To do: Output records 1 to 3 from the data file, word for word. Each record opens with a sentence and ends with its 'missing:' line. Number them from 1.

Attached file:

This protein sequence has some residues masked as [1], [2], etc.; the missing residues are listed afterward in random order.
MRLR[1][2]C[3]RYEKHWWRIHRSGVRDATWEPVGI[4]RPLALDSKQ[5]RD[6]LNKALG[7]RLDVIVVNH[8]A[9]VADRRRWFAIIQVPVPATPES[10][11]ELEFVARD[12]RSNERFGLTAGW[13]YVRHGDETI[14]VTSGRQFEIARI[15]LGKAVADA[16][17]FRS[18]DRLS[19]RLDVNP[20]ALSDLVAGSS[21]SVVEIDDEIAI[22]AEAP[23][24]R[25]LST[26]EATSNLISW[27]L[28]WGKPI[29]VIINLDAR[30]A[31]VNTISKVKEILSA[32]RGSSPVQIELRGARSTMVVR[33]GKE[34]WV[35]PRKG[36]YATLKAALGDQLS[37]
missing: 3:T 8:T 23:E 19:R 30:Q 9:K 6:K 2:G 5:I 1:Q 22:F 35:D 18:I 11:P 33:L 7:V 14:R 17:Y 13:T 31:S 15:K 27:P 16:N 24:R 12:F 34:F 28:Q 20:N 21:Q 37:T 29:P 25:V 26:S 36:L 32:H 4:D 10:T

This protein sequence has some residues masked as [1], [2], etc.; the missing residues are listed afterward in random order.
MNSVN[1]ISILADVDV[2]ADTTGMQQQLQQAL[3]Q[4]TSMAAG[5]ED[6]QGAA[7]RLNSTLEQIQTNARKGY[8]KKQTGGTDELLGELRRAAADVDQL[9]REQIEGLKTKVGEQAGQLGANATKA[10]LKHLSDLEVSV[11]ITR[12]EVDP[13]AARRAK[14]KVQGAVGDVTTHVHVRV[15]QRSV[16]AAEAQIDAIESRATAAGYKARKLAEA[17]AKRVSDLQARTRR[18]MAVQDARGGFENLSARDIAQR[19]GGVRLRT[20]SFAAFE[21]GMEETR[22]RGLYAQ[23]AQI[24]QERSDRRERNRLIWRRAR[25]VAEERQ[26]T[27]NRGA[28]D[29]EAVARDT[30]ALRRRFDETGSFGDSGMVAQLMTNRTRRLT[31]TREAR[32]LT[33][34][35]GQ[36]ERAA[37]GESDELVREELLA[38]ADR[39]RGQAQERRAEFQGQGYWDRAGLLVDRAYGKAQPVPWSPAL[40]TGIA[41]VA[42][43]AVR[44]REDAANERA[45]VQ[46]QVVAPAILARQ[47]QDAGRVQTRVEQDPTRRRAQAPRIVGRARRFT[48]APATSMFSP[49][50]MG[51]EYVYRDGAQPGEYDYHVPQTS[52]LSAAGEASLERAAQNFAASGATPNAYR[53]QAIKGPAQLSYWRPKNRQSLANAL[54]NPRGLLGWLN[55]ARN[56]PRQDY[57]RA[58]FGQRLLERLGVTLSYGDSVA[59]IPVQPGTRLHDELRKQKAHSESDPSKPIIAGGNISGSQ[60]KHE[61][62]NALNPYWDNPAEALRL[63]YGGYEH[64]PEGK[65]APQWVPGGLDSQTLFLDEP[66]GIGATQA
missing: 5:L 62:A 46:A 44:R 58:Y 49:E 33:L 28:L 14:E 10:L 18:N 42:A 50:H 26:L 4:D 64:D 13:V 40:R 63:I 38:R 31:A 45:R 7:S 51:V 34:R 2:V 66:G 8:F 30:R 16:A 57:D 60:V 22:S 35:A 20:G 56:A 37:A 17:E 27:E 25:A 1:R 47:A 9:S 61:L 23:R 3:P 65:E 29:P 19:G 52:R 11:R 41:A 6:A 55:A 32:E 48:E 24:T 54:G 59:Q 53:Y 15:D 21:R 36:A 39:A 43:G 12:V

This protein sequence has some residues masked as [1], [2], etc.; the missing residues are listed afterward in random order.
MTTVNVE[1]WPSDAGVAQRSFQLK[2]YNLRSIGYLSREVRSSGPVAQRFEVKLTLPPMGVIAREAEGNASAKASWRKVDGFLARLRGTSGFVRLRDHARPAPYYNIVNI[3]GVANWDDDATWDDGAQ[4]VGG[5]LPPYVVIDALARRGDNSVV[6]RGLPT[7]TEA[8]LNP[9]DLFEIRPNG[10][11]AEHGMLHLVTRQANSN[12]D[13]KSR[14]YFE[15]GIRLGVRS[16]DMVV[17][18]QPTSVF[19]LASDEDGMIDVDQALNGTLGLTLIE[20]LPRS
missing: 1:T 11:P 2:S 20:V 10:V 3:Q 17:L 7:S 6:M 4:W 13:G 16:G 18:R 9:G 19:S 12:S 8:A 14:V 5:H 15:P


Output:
This protein sequence has some residues masked as [1], [2], etc.; the missing residues are listed afterward in random order.
MRLR[1][2]C[3]RYEKHWWRIHRSGVRDATWEPVGI[4]RPLALDSKQ[5]RD[6]LNKALG[7]RLDVIVVNH[8]A[9]VADRRRWFAIIQVPVPATPES[10][11]ELEFVARD[12]RSNERFGLTAGW[13]YVRHGDETI[14]VTSGRQFEIARI[15]LGKAVADA[16][17]FRS[18]DRLS[19]RLDVNP[20]ALSDLVAGSS[21]SVVEIDDEIAI[22]AEAP[23][24]R[25]LST[26]EATSNLISW[27]L[28]WGKPI[29]VIINLDAR[30]A[31]VNTISKVKEILSA[32]RGSSPVQIELRGARSTMVVR[33]GKE[34]WV[35]PRKG[36]YATLKAALGDQLS[37]
missing: 3:T 8:T 23:E 19:R 30:Q 9:K 6:K 2:G 5:I 1:Q 22:F 35:D 18:I 11:P 33:L 7:V 14:R 17:Y 13:T 31:S 15:K 27:P 16:N 24:R 12:F 34:F 28:Q 20:N 21:Q 37:T 29:P 25:V 26:S 36:L 32:H 4:D 10:T

This protein sequence has some residues masked as [1], [2], etc.; the missing residues are listed afterward in random order.
MNSVN[1]ISILADVDV[2]ADTTGMQQQLQQAL[3]Q[4]TSMAAG[5]ED[6]QGAA[7]RLNSTLEQIQTNARKGY[8]KKQTGGTDELLGELRRAAADVDQL[9]REQIEGLKTKVGEQAGQLGANATKA[10]LKHLSDLEVSV[11]ITR[12]EVDP[13]AARRAK[14]KVQGAVGDVTTHVHVRV[15]QRSV[16]AAEAQIDAIESRATAAGYKARKLAEA[17]AKRVSDLQARTRR[18]MAVQDARGGFENLSARDIAQR[19]GGVRLRT[20]SFAAFE[21]GMEETR[22]RGLYAQ[23]AQI[24]QERSDRRERNRLIWRRAR[25]VAEERQ[26]T[27]NRGA[28]D[29]EAVARDT[30]ALRRRFDETGSFGDSGMVAQLMTNRTRRLT[31]TREAR[32]LT[33][34][35]GQ[36]ERAA[37]GESDELVREELLA[38]ADR[39]RGQAQERRAEFQGQGYWDRAGLLVDRAYGKAQPVPWSPAL[40]TGIA[41]VA[42][43]AVR[44]REDAANERA[45]VQ[46]QVVAPAILARQ[47]QDAGRVQTRVEQDPTRRRAQAPRIVGRARRFT[48]APATSMFSP[49][50]MG[51]EYVYRDGAQPGEYDYHVPQTS[52]LSAAGEASLERAAQNFAASGATPNAYR[53]QAIKGPAQLSYWRPKNRQSLANAL[54]NPRGLLGWLN[55]ARN[56]PRQDY[57]RA[58]FGQRLLERLGVTLSYGDSVA[59]IPVQPGTRLHDELRKQKAHSESDPSKPIIAGGNISGSQ[60]KHE[61][62]NALNPYWDNPAEALRL[63]YGGYEH[64]PEGK[65]APQWVPGGLDSQTLFLDEP[66]GIGATQA
missing: 5:L 62:A 46:A 44:R 58:Y 49:E 33:L 28:L 14:E 10:L 18:N 42:A 50:H 26:L 4:D 64:D 13:V 40:R 63:I 38:R 31:A 45:R 7:S 51:V 34:R 2:V 66:G 8:F 30:R 16:A 57:D 60:V 22:S 35:A 20:G 56:A 37:A 17:E 27:E 25:A 1:R 47:A 9:S 61:L 23:R 3:P 65:E 29:P 19:G 52:R 11:R 41:A 6:A 55:A 32:E 48:E 24:T 54:G 59:Q 53:Y 15:D 21:R 36:A 39:A 43:G 12:V

This protein sequence has some residues masked as [1], [2], etc.; the missing residues are listed afterward in random order.
MTTVNVE[1]WPSDAGVAQRSFQLK[2]YNLRSIGYLSREVRSSGPVAQRFEVKLTLPPMGVIAREAEGNASAKASWRKVDGFLARLRGTSGFVRLRDHARPAPYYNIVNI[3]GVANWDDDATWDDGAQ[4]VGG[5]LPPYVVIDALARRGDNSVV[6]RGLPT[7]TEA[8]LNP[9]DLFEIRPNG[10][11]AEHGMLHLVTRQANSN[12]D[13]KSR[14]YFE[15]GIRLGVRS[16]DMVV[17][18]QPTSVF[19]LASDEDGMIDVDQALNGTLGLTLIE[20]LPRS
missing: 1:T 11:P 2:S 20:V 10:V 3:Q 17:L 7:S 6:M 4:W 13:G 16:G 18:R 9:G 19:S 12:S 8:A 14:V 5:H 15:P